Swiss pharmaceutical giant Novartis has lost out in its bid to take over the French-German Aventis group.
On Sunday evening Aventis accepted an improved $63.8 billion (SFr83 billion) offer from its French rival Sanofi-Synthélabo.
The deal – which if approved by Aventis shareholders will create the world’s third-largest drug company – is a snub to Basel-based Novartis, whose approaches were resisted by the French government.
The French prime minister, Jean-Pierre Raffarin, welcomed the agreement, clinched over the weekend after Sanofi improved its original offer by around 14 per cent.
“The merger between Sanofi and Aventis will allow the preservation of…jobs in France and Europe,” Raffarin said in a statement.
The European Commission said on Monday it saw no reason to take legal action against France for intervening in the merger.
"If the French government had taken measures to block a takeover by Novartis, we would have had to examine the compatibility of these measures with the free movement of capital," said commission spokesman, Jonathan Todd.
"No such measures were actually taken. In the absence of such measures, we cannot act against words," he added.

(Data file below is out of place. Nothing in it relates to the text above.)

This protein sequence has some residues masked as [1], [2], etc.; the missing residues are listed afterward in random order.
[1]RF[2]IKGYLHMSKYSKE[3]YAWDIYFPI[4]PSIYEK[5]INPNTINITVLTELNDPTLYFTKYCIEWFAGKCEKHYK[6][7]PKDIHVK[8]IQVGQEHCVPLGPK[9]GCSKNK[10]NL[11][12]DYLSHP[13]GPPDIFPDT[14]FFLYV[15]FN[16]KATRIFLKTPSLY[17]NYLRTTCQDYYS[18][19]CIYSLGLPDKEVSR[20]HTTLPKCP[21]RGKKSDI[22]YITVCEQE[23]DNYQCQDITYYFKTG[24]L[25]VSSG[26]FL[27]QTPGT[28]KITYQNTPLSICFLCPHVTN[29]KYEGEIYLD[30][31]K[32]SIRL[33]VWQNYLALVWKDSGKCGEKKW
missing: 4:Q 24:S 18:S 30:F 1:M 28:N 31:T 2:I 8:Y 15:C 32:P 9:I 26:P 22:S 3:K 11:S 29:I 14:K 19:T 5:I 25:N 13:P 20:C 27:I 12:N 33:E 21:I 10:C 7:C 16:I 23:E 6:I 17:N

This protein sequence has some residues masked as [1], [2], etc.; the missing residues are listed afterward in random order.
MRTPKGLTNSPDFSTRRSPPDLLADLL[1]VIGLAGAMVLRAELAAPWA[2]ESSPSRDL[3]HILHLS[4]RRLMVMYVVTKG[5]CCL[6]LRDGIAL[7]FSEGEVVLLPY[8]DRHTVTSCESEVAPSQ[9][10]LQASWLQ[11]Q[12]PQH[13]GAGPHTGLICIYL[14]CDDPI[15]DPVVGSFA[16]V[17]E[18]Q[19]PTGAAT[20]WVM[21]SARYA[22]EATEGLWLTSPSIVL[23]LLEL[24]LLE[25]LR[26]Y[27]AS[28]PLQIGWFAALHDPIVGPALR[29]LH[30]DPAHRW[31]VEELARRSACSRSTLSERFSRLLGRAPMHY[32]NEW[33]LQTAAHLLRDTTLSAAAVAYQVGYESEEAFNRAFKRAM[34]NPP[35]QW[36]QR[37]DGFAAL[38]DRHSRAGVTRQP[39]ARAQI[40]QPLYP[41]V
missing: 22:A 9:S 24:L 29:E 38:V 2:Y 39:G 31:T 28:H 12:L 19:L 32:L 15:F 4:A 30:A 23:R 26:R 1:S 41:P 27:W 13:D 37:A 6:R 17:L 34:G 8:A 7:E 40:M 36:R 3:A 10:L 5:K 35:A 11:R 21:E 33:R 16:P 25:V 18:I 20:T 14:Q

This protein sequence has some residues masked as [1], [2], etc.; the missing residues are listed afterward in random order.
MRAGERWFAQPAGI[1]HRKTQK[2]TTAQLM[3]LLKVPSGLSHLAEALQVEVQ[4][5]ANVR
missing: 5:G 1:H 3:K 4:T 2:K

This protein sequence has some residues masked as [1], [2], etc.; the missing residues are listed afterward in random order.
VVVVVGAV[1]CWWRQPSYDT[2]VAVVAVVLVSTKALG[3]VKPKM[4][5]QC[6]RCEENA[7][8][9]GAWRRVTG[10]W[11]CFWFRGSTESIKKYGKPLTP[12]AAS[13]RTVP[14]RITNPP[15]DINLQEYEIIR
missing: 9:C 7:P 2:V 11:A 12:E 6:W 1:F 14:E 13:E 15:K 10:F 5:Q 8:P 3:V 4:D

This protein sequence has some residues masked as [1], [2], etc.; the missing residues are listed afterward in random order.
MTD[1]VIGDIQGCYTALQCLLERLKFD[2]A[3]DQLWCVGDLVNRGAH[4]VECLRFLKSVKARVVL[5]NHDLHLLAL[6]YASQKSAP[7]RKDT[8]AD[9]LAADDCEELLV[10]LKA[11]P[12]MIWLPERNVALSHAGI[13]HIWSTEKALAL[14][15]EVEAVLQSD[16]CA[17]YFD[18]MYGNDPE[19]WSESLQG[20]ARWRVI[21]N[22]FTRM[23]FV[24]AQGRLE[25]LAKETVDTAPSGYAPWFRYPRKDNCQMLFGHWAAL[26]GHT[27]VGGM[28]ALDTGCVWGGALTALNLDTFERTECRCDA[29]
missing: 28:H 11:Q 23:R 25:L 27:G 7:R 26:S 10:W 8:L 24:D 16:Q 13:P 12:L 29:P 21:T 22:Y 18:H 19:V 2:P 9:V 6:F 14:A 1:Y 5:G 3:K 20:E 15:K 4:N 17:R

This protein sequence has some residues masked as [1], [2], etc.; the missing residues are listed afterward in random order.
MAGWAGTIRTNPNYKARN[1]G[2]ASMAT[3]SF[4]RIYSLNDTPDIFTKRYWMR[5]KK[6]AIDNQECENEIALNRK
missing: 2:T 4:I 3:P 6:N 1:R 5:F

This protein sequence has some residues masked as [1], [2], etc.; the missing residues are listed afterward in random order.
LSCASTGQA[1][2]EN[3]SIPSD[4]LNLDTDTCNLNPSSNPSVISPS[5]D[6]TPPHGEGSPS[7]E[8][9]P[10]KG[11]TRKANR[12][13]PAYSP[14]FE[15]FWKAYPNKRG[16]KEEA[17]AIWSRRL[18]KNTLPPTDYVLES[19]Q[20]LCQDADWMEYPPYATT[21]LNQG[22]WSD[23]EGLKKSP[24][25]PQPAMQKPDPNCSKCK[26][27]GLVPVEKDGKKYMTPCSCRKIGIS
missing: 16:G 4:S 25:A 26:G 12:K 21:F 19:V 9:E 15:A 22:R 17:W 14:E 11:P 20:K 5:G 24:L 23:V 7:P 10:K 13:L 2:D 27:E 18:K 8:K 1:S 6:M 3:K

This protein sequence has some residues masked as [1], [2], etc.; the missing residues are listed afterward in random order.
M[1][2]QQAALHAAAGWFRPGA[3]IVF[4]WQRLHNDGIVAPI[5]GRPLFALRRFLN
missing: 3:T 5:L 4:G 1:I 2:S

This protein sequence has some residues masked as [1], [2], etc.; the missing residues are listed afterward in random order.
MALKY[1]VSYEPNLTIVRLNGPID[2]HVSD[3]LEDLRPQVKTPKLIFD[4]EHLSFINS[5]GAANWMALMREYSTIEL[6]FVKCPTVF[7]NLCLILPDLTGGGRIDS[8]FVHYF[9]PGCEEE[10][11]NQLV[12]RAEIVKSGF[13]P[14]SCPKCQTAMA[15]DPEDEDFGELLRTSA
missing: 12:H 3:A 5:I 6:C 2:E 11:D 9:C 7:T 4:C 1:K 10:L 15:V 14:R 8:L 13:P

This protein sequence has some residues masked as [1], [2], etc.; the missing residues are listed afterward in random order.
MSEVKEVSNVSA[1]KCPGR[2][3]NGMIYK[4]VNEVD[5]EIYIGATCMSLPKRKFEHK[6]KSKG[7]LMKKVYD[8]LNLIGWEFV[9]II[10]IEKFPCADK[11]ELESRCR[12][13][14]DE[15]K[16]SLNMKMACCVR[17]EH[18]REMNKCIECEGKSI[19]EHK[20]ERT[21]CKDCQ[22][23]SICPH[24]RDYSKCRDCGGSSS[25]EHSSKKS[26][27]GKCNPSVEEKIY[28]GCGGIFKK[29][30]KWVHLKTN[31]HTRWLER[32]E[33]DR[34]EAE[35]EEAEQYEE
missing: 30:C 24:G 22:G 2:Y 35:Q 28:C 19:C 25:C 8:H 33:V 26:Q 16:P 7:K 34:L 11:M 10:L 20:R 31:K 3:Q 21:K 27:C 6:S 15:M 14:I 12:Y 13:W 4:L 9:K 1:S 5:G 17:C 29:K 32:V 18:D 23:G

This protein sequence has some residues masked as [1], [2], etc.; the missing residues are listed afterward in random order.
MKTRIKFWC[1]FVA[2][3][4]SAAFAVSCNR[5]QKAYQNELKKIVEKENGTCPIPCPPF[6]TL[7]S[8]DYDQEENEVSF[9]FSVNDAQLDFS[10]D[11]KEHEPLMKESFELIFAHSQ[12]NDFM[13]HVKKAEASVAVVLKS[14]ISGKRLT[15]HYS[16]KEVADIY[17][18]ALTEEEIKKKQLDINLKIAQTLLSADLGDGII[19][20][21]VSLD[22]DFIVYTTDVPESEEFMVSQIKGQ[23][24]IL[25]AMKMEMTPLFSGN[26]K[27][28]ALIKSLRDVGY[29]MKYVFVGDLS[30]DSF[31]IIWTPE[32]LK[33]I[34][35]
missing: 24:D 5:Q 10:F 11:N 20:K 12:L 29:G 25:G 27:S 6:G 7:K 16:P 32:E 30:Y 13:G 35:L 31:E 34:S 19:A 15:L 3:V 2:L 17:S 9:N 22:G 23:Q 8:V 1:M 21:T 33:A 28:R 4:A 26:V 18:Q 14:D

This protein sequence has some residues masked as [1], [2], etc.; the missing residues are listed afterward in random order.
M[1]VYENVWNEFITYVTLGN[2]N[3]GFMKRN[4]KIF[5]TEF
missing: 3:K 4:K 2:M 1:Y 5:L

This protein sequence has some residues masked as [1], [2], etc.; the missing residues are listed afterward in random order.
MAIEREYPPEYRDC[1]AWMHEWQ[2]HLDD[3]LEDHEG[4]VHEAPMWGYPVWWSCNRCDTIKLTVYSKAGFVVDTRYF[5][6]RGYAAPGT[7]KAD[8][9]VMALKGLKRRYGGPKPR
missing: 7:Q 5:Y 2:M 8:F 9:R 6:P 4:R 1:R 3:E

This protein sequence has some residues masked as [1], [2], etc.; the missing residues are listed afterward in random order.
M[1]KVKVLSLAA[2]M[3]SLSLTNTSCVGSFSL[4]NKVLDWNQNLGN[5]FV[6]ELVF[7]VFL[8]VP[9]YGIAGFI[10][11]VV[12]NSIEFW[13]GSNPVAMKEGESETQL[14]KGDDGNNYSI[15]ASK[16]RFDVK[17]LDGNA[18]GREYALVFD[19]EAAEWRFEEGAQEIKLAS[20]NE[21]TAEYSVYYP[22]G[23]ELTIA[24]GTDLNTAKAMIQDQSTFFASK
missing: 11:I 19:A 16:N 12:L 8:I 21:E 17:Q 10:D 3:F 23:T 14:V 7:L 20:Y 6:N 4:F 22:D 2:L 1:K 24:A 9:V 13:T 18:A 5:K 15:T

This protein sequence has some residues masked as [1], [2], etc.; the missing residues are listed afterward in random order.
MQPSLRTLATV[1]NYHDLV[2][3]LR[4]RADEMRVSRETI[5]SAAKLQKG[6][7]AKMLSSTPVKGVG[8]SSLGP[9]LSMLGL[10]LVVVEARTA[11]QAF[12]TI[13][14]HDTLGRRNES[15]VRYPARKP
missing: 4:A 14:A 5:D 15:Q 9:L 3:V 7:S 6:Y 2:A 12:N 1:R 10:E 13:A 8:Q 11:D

The deal comes just days after Novartis revealed it was ready to begin merger talks with Aventis in a deal that would have created the world’s second-largest pharmaceutical firm.
Reacting to news of the Aventis-Sanofi tie-up, Novartis denied it had ever submitted a formal “white knight” offer for the French firm.
Chairman and CEO Daniel Vasella told France's "Le Monde" newspaper that there was only one winner in the whole saga - Aventis.
"It is a victory for Aventis which could turn out to prove very costly for Sanofi," he said, adding that the future would show whether Sanofi had paid over the odds.
France to blame
Vasella also made it clear that the French government was to blame for its failed takeover bid.
"The economics ministry realised that we were determined not to be intimidated," he said. "Therefore it set about putting pressure on Aventis and on Sanofi-Synthélabo, and it did this in a very forceful way."
The Swiss pharmaceuticals firm did not rule out other acquisitions in the future.
But the company said it was in no hurry to expand and would not bid for rival firms “at any price”.
“What is extremely important is that one maintains certain principles, that you are straight and that in discussions you keep these principles up and you don’t get seduced into stupid things,” said a spokesman for the company.
swissinfo with agencies
The Aventis-Sanofi merger will create Europe's biggest and the world's third-largest pharmaceutical company.
The deal - brokered over the weekend - comes just days after Swiss firm Novartis announced its intention to start takeover talks with the French-German company.
Novartis blames the intervention of the French government and says it will not launch a counter-bid.
In compliance with the JTI standards